“It’s because of my coaches, the other athletes and my family,” Bond said. “Without the push from my competition, I wouldn’t have the drive to get up to that level. My coaches, I depend on them to make the right calls for my standards, starting height. I’m still in high school; I don’t know everything.

“And my family has been such a big help. Without them, I wouldn’t have the opportunity to go to VaultWorX.”

When Bond wasn’t in season — either for track and field or soccer — she went to VaultWorX three times a week. She went twice per week during track season, and once per week in the fall.

“If I’m not going to give my full effort, why even do it?” Bond said. “If you don’t give maximum effort, you won’t get the results you want.”

Bond is planning to study secondary education at Delaware State.

“The teachers at Selinsgrove give a lot of life lessons, and really helped prepare me for my next step,” Bond said, adding that inspired her in part to study education.

She added that her teachers were a big part of her success in school.

“It’s a lot of studying and time management,” Bond said. “It’s also talking to teachers and accepting their help. Teachers are there for a reason, so why not use them to make yourself smarter?”

Bond was in the top 10% of her class of 193 at Selinsgrove’s graduation last week.

“She’s a great, outgoing kid,” Stebila said. “I had the opportunity to have her in class, and she’s an outstanding student.

“She’s just an absolutely fun person to be around.”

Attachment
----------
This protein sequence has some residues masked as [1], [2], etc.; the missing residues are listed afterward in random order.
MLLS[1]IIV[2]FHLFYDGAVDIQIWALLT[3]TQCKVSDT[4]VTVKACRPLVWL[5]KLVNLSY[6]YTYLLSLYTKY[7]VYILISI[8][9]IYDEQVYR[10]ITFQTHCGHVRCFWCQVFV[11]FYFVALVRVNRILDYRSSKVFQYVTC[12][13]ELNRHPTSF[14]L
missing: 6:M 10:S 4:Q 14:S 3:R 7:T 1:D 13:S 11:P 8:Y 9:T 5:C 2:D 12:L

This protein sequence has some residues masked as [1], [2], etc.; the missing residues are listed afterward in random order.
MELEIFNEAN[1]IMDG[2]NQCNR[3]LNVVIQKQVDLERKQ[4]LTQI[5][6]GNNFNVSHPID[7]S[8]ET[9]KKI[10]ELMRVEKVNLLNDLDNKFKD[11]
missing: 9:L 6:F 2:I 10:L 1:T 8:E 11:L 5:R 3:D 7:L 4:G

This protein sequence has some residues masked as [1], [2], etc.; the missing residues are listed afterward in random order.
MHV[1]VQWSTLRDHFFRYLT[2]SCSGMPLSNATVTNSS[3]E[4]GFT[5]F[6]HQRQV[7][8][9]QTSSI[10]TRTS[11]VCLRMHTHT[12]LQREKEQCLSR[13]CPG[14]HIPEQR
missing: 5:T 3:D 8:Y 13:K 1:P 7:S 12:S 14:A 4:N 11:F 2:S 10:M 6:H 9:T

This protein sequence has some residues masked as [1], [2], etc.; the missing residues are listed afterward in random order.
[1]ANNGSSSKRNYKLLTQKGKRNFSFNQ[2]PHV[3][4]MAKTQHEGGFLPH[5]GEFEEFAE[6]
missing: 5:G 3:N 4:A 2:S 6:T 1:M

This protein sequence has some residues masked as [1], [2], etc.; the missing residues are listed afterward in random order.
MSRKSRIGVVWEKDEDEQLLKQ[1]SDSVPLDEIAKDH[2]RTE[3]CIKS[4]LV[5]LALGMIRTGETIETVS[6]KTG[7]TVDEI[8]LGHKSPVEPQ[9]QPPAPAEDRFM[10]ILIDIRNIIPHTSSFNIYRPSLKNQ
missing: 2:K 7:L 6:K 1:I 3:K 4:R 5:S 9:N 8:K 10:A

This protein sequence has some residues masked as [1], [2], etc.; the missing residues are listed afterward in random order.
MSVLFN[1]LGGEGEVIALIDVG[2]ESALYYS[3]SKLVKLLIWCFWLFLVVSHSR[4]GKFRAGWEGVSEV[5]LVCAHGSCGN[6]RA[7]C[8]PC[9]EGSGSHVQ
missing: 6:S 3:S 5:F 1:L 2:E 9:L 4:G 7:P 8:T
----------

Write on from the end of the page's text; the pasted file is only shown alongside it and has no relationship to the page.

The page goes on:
As much as Bond excels in class and in athletics, one of the things she’s most proud of during her time in high school came through her church, St. Pius X.

“One thing I did at church will stick with me forever,” Bond said.

Bond — along with the other members of a small group at church — raised money for a family with young children after the father died.

“I was in change of all the public speaking,” Bond said. “I had to get up in front of people and speak. I was nervous, but I knew I needed to help the family.”

Bond said the group raised more than $10,000 for the family, including getting Christmas presents for the children.

“Their faces were amazing; they were so happy,” Bond said. “The mother was crying tears of happiness.”

Bond has been an altar server at her church since third grade, and has been a part of several volunteer efforts through the Key Club at Selinsgrove, including running blood drives and organizing making care packages for homeless people and children in the hospital.

“You want the world to be a better place, and it’s not going to happen on its own,” Bond said. “One kind act can change a person’s life. It’s like a domino effect, and it’s got to start somewhere. It starts with being kind to one another.”

Before heading off to college, Bond will compete one more time as a high school athlete. After placing fourth in the pole vault at indoor nationals, she will head to Eugene, Oregon, later this month for outdoor nationals.

“It’s really cool because outdoor nationals are going to be held at the same place as college nationals,” Bond said. “It’s foresight into what could happen in college.”